On the Campus
May 9, 2007:
strokes in paint and dance
By Laura Fitzpatrick '08
"SPLATTER. STREAK. SMEAR. TEAR. THINK,"
reads a sign in thick black marker in a drab hallway on the top
floor of Wilcox Hall. Push open the heavy wooden door, and you enter
a world of vibrant yellows and oranges and violets where the air
is drenched with the smell of acrylic paint. This is the new Wilcox
Visual Arts studio, up and running since February.
Four days a week, the studio, the brainchild of RCA Jessica Wey
'07 and prospective art and archaeology major Elizabeth Kassler-Taub
'10, is open to any undergraduate who wants to pick up a brush.
Their goal, Kassler-Taub explained, was to fill in the gap on campus
left by the department studios at 185 Nassau St. and the ceramics
studio already in Wilcox. The room has a raw simplicity and the
earmarks of a professional studio: a scratched wooden table, an
armoir filled with thick stacks of canvas and newsprint. It's not
only for serious art students, though. The "18 (Artsy) Commandments"
that hang on the wall reveal the project's goal:
"Thou shalt revel in art-making of all kinds," reads
one, and "Thou shalt enjoy thyself thoroughly."
Some of the artwork hanging to dry on the wall and two easels
shows training (a skillfully outlined pen-and-ink drawing and a
series of oil paintings on canvas, for instance), while other pieces
look straight out of elementary school (a unicorn, drawn in conte
crayon and enclosed in a heart). Some of the regulars, Kassler-Taub
said, are visual arts students who prefer not to walk across campus
to the studio at 185 Nassau St., while others are dabblers, looking
for a study break. All, she emphasized, are welcome.
"I think [recreational artists] are the people who come the
most," said Kassler-Taub. "They just paint and dance around
to music with their friends. That's really fun to see."
Kassler-Taub said that every session has been well-attended, new
names are being added to the mailing list every day and the plentiful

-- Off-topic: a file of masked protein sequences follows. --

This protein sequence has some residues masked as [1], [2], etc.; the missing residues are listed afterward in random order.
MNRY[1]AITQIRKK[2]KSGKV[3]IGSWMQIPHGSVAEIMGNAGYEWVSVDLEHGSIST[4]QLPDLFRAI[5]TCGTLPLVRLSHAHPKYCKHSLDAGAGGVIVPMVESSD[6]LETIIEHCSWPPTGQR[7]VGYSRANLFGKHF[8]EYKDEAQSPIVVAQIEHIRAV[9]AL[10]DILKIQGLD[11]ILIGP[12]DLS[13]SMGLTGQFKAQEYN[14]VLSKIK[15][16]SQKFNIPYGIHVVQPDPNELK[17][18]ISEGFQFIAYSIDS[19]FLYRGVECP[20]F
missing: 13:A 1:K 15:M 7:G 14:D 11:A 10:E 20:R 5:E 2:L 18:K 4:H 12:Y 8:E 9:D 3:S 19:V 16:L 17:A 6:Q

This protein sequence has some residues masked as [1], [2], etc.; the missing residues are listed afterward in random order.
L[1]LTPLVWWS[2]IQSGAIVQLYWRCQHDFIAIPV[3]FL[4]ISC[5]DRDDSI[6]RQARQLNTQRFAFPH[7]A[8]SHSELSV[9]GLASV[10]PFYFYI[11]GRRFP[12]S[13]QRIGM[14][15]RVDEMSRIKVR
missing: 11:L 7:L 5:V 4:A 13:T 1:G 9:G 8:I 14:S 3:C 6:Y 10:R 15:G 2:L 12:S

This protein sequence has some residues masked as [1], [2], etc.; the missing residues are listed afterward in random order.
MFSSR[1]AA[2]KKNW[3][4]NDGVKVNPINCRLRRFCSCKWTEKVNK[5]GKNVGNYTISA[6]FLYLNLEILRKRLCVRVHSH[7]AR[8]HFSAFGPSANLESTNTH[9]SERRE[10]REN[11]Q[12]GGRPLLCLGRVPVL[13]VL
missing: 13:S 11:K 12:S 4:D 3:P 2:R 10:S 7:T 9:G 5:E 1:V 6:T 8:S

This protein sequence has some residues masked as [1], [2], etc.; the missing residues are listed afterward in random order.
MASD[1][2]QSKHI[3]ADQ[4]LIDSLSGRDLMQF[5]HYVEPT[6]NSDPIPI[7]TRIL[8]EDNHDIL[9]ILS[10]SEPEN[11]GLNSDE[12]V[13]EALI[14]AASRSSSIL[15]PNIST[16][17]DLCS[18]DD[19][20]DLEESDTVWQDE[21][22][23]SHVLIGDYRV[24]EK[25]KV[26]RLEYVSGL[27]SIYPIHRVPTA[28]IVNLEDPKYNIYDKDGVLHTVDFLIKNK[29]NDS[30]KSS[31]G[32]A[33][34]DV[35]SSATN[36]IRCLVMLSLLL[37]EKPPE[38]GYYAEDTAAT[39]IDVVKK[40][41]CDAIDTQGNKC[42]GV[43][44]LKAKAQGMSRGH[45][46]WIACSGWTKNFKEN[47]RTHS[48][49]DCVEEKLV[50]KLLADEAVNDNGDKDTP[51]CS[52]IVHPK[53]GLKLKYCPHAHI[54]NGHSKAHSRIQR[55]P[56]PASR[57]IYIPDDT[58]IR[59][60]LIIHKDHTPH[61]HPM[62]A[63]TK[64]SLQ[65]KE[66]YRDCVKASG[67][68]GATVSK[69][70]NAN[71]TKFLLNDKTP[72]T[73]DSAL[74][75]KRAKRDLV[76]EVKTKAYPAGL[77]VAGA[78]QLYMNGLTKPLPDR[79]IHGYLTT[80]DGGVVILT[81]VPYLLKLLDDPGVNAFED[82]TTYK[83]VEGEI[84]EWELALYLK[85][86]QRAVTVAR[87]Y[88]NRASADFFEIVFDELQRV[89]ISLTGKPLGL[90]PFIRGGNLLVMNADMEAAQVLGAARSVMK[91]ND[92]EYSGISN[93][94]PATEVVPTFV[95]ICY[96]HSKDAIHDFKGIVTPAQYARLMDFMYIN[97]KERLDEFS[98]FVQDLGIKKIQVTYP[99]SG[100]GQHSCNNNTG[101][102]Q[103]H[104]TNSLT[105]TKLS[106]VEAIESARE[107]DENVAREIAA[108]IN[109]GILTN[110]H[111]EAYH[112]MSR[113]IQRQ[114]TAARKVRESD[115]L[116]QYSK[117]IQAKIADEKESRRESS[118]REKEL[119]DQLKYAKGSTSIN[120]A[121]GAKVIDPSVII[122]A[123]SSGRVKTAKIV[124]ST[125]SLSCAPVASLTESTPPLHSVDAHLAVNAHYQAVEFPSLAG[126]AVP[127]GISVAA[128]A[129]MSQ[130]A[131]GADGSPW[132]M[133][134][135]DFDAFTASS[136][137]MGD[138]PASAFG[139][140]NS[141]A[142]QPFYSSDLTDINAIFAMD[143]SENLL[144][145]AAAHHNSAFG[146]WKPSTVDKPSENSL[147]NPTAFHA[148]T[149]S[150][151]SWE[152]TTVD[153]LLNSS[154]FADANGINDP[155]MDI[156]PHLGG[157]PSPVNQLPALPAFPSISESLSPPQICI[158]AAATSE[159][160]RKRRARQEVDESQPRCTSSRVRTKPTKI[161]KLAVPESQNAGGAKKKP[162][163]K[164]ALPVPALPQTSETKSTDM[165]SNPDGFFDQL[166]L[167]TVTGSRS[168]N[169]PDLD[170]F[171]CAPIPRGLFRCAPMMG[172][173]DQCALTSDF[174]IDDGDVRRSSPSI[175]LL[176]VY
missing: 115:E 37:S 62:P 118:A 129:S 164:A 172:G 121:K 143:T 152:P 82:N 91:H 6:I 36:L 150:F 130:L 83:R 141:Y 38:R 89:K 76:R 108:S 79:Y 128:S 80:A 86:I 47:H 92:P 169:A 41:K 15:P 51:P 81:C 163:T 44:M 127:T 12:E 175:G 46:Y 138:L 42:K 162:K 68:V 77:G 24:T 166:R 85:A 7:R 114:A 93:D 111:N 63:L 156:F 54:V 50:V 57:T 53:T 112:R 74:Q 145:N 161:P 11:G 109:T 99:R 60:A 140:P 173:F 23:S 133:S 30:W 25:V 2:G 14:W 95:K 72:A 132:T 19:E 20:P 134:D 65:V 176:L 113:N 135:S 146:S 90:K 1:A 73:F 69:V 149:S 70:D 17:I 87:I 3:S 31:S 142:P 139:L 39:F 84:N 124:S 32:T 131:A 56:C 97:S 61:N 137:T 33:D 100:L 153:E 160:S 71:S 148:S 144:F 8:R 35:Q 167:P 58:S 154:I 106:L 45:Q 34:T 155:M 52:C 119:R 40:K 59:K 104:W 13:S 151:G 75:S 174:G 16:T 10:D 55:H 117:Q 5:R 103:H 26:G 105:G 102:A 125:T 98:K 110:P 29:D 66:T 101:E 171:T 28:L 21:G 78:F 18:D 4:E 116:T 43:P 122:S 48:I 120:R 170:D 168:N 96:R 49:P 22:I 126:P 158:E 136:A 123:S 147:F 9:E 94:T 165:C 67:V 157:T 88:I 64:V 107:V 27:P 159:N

supplies are nearly depleted. Eventually, she added, students will
be able to swipe themselves into the studio by prox at any time
of the day or night. The Figure Drawing Club is hoping to hold meetings
in the Wilcox studio, and Wilson College is recruiting area artists
to teach classes there.
Kassler-Taub said the most crowded studio sessions are on Thursday
night, when some students choose to go there instead of or as a
prelude to a night on Prospect Street. With mixed media supplanting
mixers, the studio offers students a new way to paint the town red.
AS CAMPUS DANCERS warmed up backstage at the
International Festival Gala March 31, strains of different dialects
– both spoken language and body language – filled the
room. Not only did the performers represent countries all over the
world, they also belonged to 12 individual companies that battle
for student talent and ticket sales, and clearly those campus
allegiances were the greater source of tension.
A few paces away from a music stand holding the tech crew's plan
of attack (a minute-by-minute schedule) sat three dancers in saris
from Kalaa, Princeton's classical Indian dance troupe whose name
is Sanskrit for "art." They penciled on eyeliner and eyeballed
the action warily.
Across the floor, belly dancers with the company Raks Odalisques
did hip undulations double-time, their bangles and the coins on
their skirts swishing and clanging defiantly. Nearby, two Flamenco
Puro bailarines, red roses tucked into their neat buns
and ruffled skirts sweeping the floor, stomped out sevillanas,
the traditional rhythmic Flamenco step.
The clomp-clomping of their heavy black shoes nearly drowned out
the Raks dancers' swishes and clinks.
To add to the din, in the center of the studio, Black Arts Company
members pumped their arms in circles, pummeling their feet against
the floor to the beat of a live drummer. Horning in on BAC's studio
territory, a handful of students from Triple 8, Princeton's Asian
dance company, wielded cloth flowers that unfurled into ribbons,
shooting arcs through the air as they moved. Bravely sidling through
their midst, a performer with Capoeira – the Brazilian art
form combining dance, fight and rhythm – jangled a tambourine.
Near the door, four diSiac dancers (including this writer) stretched
their hamstrings and rolled their ankles, black-and-white skirts
spread out over the floor. The diSiac choreographer gave last-minute
notes, but all five were distracted by watching as two members of
the rival mixed-discipline company eXpressions did high kicks while
clutching their iPods, evidently synched up to the same spot in
Every time a group was ushered upstairs to perform, though, there
was a cease-fire. While a few dancers traipsed up the stairs to
take their places in the wings, the rest of the throng cheered them
on. At those moments, the applause and laughter mingling with the
sounds of dance melted together, turning the competing company members
into a sweaty but elegant United Nations.
Fitzpatrick '08 is an English major from Ossining, N.Y.
Photo by Hyunseok